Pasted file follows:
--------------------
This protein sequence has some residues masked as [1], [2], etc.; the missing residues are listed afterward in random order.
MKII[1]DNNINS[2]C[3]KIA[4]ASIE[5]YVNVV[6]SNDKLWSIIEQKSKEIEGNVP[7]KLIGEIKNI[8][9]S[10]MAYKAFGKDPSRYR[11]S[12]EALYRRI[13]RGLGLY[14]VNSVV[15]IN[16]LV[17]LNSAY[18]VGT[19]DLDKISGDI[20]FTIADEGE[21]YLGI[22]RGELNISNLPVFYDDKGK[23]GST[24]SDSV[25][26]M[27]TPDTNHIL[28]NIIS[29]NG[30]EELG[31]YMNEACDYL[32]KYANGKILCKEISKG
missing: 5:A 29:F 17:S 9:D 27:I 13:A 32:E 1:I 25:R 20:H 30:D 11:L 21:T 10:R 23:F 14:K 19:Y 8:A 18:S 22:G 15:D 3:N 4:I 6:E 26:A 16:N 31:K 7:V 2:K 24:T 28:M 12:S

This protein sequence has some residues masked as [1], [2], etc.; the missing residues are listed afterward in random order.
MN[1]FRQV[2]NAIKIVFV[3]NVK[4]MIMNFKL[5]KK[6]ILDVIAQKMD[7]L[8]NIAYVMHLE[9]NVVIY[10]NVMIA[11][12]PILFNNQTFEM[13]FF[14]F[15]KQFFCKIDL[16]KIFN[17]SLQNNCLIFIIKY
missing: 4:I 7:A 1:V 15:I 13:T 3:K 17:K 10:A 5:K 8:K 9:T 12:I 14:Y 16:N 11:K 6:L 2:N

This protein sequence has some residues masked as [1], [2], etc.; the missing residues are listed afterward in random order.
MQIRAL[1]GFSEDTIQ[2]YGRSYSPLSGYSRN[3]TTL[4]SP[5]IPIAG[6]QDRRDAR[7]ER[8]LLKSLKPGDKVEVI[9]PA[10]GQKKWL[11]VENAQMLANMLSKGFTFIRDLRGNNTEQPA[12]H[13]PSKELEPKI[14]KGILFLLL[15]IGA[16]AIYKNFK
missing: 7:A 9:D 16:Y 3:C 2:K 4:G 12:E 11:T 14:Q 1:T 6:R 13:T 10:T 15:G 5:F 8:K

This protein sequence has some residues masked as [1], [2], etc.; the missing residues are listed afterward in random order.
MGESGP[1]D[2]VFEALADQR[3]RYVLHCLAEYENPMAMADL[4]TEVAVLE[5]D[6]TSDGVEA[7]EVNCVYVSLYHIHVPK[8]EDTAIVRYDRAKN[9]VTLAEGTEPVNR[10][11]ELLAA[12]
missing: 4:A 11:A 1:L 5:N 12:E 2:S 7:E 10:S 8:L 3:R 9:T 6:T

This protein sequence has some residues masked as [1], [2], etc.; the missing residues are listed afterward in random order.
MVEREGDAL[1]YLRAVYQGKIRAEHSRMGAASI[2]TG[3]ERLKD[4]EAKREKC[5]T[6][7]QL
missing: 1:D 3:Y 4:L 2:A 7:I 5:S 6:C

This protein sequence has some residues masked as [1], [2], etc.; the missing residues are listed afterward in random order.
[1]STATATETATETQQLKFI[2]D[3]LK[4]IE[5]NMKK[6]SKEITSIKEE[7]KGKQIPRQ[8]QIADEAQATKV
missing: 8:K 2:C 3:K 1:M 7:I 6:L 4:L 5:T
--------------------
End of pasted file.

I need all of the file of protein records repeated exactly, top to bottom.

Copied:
This protein sequence has some residues masked as [1], [2], etc.; the missing residues are listed afterward in random order.
MKII[1]DNNINS[2]C[3]KIA[4]ASIE[5]YVNVV[6]SNDKLWSIIEQKSKEIEGNVP[7]KLIGEIKNI[8][9]S[10]MAYKAFGKDPSRYR[11]S[12]EALYRRI[13]RGLGLY[14]VNSVV[15]IN[16]LV[17]LNSAY[18]VGT[19]DLDKISGDI[20]FTIADEGE[21]YLGI[22]RGELNISNLPVFYDDKGK[23]GST[24]SDSV[25][26]M[27]TPDTNHIL[28]NIIS[29]NG[30]EELG[31]YMNEACDYL[32]KYANGKILCKEISKG
missing: 5:A 29:F 17:S 9:D 27:I 13:A 32:E 1:I 25:R 20:H 30:D 11:L 21:T 10:R 23:F 14:K 19:Y 8:A 18:S 22:G 15:D 3:N 4:I 6:E 26:A 16:N 31:K 7:V 2:K 24:T 28:M 12:S

This protein sequence has some residues masked as [1], [2], etc.; the missing residues are listed afterward in random order.
MN[1]FRQV[2]NAIKIVFV[3]NVK[4]MIMNFKL[5]KK[6]ILDVIAQKMD[7]L[8]NIAYVMHLE[9]NVVIY[10]NVMIA[11][12]PILFNNQTFEM[13]FF[14]F[15]KQFFCKIDL[16]KIFN[17]SLQNNCLIFIIKY
missing: 4:I 7:A 1:V 15:I 13:T 3:K 17:K 10:A 5:K 8:K 9:T 12:I 14:Y 16:N 11:K 6:L 2:N

This protein sequence has some residues masked as [1], [2], etc.; the missing residues are listed afterward in random order.
MQIRAL[1]GFSEDTIQ[2]YGRSYSPLSGYSRN[3]TTL[4]SP[5]IPIAG[6]QDRRDAR[7]ER[8]LLKSLKPGDKVEVI[9]PA[10]GQKKWL[11]VENAQMLANMLSKGFTFIRDLRGNNTEQPA[12]H[13]PSKELEPKI[14]KGILFLLL[15]IGA[16]AIYKNFK
missing: 7:A 9:D 16:Y 3:C 2:K 4:G 12:E 11:T 14:Q 1:T 6:R 13:T 10:T 15:G 5:F 8:K

This protein sequence has some residues masked as [1], [2], etc.; the missing residues are listed afterward in random order.
MGESGP[1]D[2]VFEALADQR[3]RYVLHCLAEYENPMAMADL[4]TEVAVLE[5]D[6]TSDGVEA[7]EVNCVYVSLYHIHVPK[8]EDTAIVRYDRAKN[9]VTLAEGTEPVNR[10][11]ELLAA[12]
missing: 4:A 11:A 1:L 5:N 12:E 2:S 7:E 10:S 8:L 3:R 9:T 6:T

This protein sequence has some residues masked as [1], [2], etc.; the missing residues are listed afterward in random order.
MVEREGDAL[1]YLRAVYQGKIRAEHSRMGAASI[2]TG[3]ERLKD[4]EAKREKC[5]T[6][7]QL
missing: 1:D 3:Y 4:L 2:A 7:I 5:S 6:C

This protein sequence has some residues masked as [1], [2], etc.; the missing residues are listed afterward in random order.
[1]STATATETATETQQLKFI[2]D[3]LK[4]IE[5]NMKK[6]SKEITSIKEE[7]KGKQIPRQ[8]QIADEAQATKV
missing: 8:K 2:C 3:K 1:M 7:I 6:L 4:L 5:T